For instance, drivers under 25, who face the steepest premiums, can benefit from having an older and more experienced driver on their policy.
Bear in mind, however, that it's illegal to put someone down as the main driver if this isn't the case. This practice is known as 'fronting', and is a kind of insurance fraud that can lead to your policy being invalidated.
8. Modifications to your car
Don't be fooled into thinking that insurers only consider boy racer cars as being modified. Even a small modification to your car, such as new alloys, can cause your premiums to rise.
If you're going to make any changes to your car always discuss them with your insurer first.
Conversely, any modification to your vehicle that increases its safety could save you money. Installing an alarm, tracker or immobiliser - especially if approved by car safety research firm Thatcham - can set your car insurance premiums tumbling.
9. Play around with your excess
If you're willing to fork out more on your excess - the amount you have to pay yourself in the event of a claim - your insurer will reward you with lower premiums. However, make sure you select your excess carefully.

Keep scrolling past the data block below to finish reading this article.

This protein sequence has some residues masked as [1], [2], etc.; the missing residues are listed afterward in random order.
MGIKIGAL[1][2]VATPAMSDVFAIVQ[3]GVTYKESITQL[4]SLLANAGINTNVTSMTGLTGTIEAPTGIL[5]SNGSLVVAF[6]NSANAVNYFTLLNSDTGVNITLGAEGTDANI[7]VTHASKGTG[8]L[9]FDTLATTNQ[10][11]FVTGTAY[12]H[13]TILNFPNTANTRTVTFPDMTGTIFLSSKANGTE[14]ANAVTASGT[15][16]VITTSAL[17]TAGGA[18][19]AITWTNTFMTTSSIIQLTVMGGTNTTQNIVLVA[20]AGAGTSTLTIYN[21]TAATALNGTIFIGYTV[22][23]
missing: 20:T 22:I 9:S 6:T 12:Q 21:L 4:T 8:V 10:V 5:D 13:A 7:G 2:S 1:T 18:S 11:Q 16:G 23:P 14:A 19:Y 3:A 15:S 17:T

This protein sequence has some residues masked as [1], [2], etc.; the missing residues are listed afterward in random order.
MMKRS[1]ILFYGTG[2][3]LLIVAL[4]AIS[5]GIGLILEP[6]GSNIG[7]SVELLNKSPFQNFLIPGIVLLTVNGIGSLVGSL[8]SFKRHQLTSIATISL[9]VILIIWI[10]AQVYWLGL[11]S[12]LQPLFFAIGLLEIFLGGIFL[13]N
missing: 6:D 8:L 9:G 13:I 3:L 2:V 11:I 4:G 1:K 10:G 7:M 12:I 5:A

Setting the bar too high, especially if it starts getting too close to your claims limit, might make claiming on your car insurance either pointless or too expensive.
10. Are add-ons necessary?
Car insurance add-ons may be loading £50 or more onto your premium. They're by no means all a waste of cash but think carefully about which you need and which you don't
For instance, you may already have breakdown cover, or not require a hire car if your car is put out of action.
Find out more in our guide to car insurance add-ons, fees and charges.
11. Can black box cut costs?
Black box insurance, also known as telematics policies, use GPS devices in your car to track your driving.
If your day-to-day driving passes criteria laid out by the insurer (these can range from not driving at specific times of the day, staying within a certain mileage, to measurements of your safety in cornering and braking), you'll be rewarded with discounts in your premium.
These types of policy are most popular with - and generally aimed at - younger drivers, who face the steepest premiums.
12. Be a better driver
Insurers primarily set your premium based on their experience of drivers that seem statistically similar to you (in terms of age, locality, type of car owned, and so on).
However, there are some ways you can demonstrate that you're a better driver - which may help hedge things further in your favour.
Certificates such as Pass Plus (for younger drivers) or from the Institute of Advanced Motorists can help set you apart and will earn you a discount from some insurers.
More obviously, maintaining a good no claims bonus and clean driving record will keep your premium low
13. Consider a cheaper to insure car
The make and model of your car is a major factor in how your car insurance policy will be priced.